You could drive from Death Valley direct to Bryce and Zion. Bryce is one of those parks which can be seen in half a day, unless you want to go down in the Canyon and walk among the rock sculptures. For hiking, Zion is fantastic. Especially the River Walk and up through the Narrows. There are many other opportunities to hike in Zion. It is a wonderful park. One of the more popular places to stay, if you are not staying within the park, is the town of Springdale. There is the shuttle bus which runs from the town into the park. If you take that, you will not have to worry about parking in the park.

    I would caution you about flying over the Grand Canyon. Most of the flights do not go over the National Park. They fly over the less spectacular areas of the western rim. There is absolutely nothing like standing on the Rim seeing the Colorado River down below, and 'feel' just how huge this park is. At the South Rim you can take the shuttle bus and explore the canyon further. At the North Rim you can drive yourself to the many overlooks and view points. Once again, staying within the park is highly recommended. It will also make it easier to experience a sunset or sunrise (or both) over the Canyon. See the walls of the canyon change colour as the sun rises and sets. Unforgetable.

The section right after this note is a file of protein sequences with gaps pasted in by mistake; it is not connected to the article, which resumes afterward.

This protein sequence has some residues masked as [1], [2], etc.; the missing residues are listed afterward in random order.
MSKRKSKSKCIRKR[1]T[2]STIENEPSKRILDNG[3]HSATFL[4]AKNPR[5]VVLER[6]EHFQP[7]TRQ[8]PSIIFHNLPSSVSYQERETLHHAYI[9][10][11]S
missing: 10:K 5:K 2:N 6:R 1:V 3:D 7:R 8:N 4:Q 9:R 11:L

I don't know who told you that Bryce and Zion are more amazing. All these parks are breathtaking, but if I could only visit one, it would be one of the great wonders of the natural world - The Grand Canyon. It is also a great place to hike a short way into the canyon. That enforces the huge size of the canyon.

    (I suspect the advice you were given could be from folk who took a flight over the canyon, and never really saw the National Park.)

    Lifey

  3. #3
    Join Date
    Jul 2007
    Location
    South of England.
    Posts
    10,748

    Default Gotta see the 'real' Grand canyon.

    I have to agree, you need to drive to Grand canyon NP and spend a night to really appreciate it.